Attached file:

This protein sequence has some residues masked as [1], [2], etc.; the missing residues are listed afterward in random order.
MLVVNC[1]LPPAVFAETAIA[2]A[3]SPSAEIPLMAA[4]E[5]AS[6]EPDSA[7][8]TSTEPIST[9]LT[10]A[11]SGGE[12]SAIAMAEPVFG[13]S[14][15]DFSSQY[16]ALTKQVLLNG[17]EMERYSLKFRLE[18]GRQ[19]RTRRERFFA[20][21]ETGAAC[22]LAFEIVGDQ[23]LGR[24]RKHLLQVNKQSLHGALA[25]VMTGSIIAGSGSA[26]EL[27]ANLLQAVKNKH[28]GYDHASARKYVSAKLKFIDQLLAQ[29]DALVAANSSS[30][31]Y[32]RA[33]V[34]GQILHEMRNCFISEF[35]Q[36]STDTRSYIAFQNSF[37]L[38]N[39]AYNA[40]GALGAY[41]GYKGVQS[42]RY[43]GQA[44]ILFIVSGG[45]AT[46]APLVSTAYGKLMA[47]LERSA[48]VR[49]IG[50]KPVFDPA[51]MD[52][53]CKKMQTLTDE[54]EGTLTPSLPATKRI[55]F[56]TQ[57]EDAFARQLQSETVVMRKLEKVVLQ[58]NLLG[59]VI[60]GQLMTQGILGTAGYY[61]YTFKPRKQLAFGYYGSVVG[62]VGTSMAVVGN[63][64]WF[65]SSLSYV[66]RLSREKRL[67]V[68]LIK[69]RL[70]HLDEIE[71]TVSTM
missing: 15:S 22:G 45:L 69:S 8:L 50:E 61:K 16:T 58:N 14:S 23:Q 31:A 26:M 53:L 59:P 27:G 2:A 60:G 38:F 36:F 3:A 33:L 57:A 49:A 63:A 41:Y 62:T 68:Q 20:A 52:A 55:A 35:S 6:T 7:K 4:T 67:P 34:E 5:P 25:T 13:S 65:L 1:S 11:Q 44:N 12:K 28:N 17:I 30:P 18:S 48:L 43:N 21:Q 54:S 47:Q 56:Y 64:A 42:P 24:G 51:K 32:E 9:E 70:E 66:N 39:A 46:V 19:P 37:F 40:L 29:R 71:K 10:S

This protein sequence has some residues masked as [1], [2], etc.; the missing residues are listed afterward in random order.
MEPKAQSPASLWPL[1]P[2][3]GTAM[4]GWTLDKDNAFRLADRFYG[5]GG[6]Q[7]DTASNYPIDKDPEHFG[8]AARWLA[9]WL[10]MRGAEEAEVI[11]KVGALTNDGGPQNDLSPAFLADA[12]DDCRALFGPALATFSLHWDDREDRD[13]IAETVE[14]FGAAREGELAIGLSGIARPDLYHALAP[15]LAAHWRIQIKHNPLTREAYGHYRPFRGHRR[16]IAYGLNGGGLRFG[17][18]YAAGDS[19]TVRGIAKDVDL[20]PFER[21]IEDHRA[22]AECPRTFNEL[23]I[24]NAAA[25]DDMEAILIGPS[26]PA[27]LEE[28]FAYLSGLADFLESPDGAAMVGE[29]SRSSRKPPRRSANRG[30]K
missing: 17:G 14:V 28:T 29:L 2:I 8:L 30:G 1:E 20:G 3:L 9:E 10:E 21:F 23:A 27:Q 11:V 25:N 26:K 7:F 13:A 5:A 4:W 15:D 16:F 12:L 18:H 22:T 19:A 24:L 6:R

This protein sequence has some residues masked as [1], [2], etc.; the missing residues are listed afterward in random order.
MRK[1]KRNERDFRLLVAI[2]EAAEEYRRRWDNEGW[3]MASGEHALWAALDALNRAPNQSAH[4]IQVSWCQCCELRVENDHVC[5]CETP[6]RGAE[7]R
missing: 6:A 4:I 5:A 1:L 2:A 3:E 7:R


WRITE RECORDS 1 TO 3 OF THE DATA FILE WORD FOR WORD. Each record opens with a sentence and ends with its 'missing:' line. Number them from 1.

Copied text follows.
This protein sequence has some residues masked as [1], [2], etc.; the missing residues are listed afterward in random order.
MLVVNC[1]LPPAVFAETAIA[2]A[3]SPSAEIPLMAA[4]E[5]AS[6]EPDSA[7][8]TSTEPIST[9]LT[10]A[11]SGGE[12]SAIAMAEPVFG[13]S[14][15]DFSSQY[16]ALTKQVLLNG[17]EMERYSLKFRLE[18]GRQ[19]RTRRERFFA[20][21]ETGAAC[22]LAFEIVGDQ[23]LGR[24]RKHLLQVNKQSLHGALA[25]VMTGSIIAGSGSA[26]EL[27]ANLLQAVKNKH[28]GYDHASARKYVSAKLKFIDQLLAQ[29]DALVAANSSS[30][31]Y[32]RA[33]V[34]GQILHEMRNCFISEF[35]Q[36]STDTRSYIAFQNSF[37]L[38]N[39]AYNA[40]GALGAY[41]GYKGVQS[42]RY[43]GQA[44]ILFIVSGG[45]AT[46]APLVSTAYGKLMA[47]LERSA[48]VR[49]IG[50]KPVFDPA[51]MD[52][53]CKKMQTLTDE[54]EGTLTPSLPATKRI[55]F[56]TQ[57]EDAFARQLQSETVVMRKLEKVVLQ[58]NLLG[59]VI[60]GQLMTQGILGTAGYY[61]YTFKPRKQLAFGYYGSVVG[62]VGTSMAVVGN[63][64]WF[65]SSLSYV[66]RLSREKRL[67]V[68]LIK[69]RL[70]HLDEIE[71]TVSTM
missing: 15:S 22:G 45:L 69:S 8:L 50:E 61:K 16:T 58:N 14:S 23:Q 31:A 26:M 53:L 59:P 27:G 2:A 60:G 38:F 36:F 3:A 33:L 57:A 49:A 63:A 41:Y 62:T 68:Q 20:A 52:A 55:A 35:S 6:T 7:K 4:T 67:P 34:E 5:P 25:T 13:S 65:L 1:S 11:Q 44:N 12:K 28:N 17:I 30:P 18:S 48:L 43:N 21:Q 54:S 47:Q 56:Y 64:A 42:P 24:G 51:K 32:E 9:E 70:E 66:N 39:A 46:V 19:P 37:F 40:L 29:R 71:K 10:S

This protein sequence has some residues masked as [1], [2], etc.; the missing residues are listed afterward in random order.
MEPKAQSPASLWPL[1]P[2][3]GTAM[4]GWTLDKDNAFRLADRFYG[5]GG[6]Q[7]DTASNYPIDKDPEHFG[8]AARWLA[9]WL[10]MRGAEEAEVI[11]KVGALTNDGGPQNDLSPAFLADA[12]DDCRALFGPALATFSLHWDDREDRD[13]IAETVE[14]FGAAREGELAIGLSGIARPDLYHALAP[15]LAAHWRIQIKHNPLTREAYGHYRPFRGHRR[16]IAYGLNGGGLRFG[17][18]YAAGDS[19]TVRGIAKDVDL[20]PFER[21]IEDHRA[22]AECPRTFNEL[23]I[24]NAAA[25]DDMEAILIGPS[26]PA[27]LEE[28]FAYLSGLADFLESPDGAAMVGE[29]SRSSRKPPRRSANRG[30]K
missing: 17:G 14:V 28:T 29:L 2:I 8:L 30:G 1:E 20:G 3:L 9:E 10:E 21:F 23:A 27:Q 11:V 25:N 26:K 7:F 13:A 5:A 4:W 15:D 16:F 12:L 18:H 22:T 19:A 24:L 6:R

This protein sequence has some residues masked as [1], [2], etc.; the missing residues are listed afterward in random order.
MRK[1]KRNERDFRLLVAI[2]EAAEEYRRRWDNEGW[3]MASGEHALWAALDALNRAPNQSAH[4]IQVSWCQCCELRVENDHVC[5]CETP[6]RGAE[7]R
missing: 6:A 4:I 5:A 1:L 2:A 3:E 7:R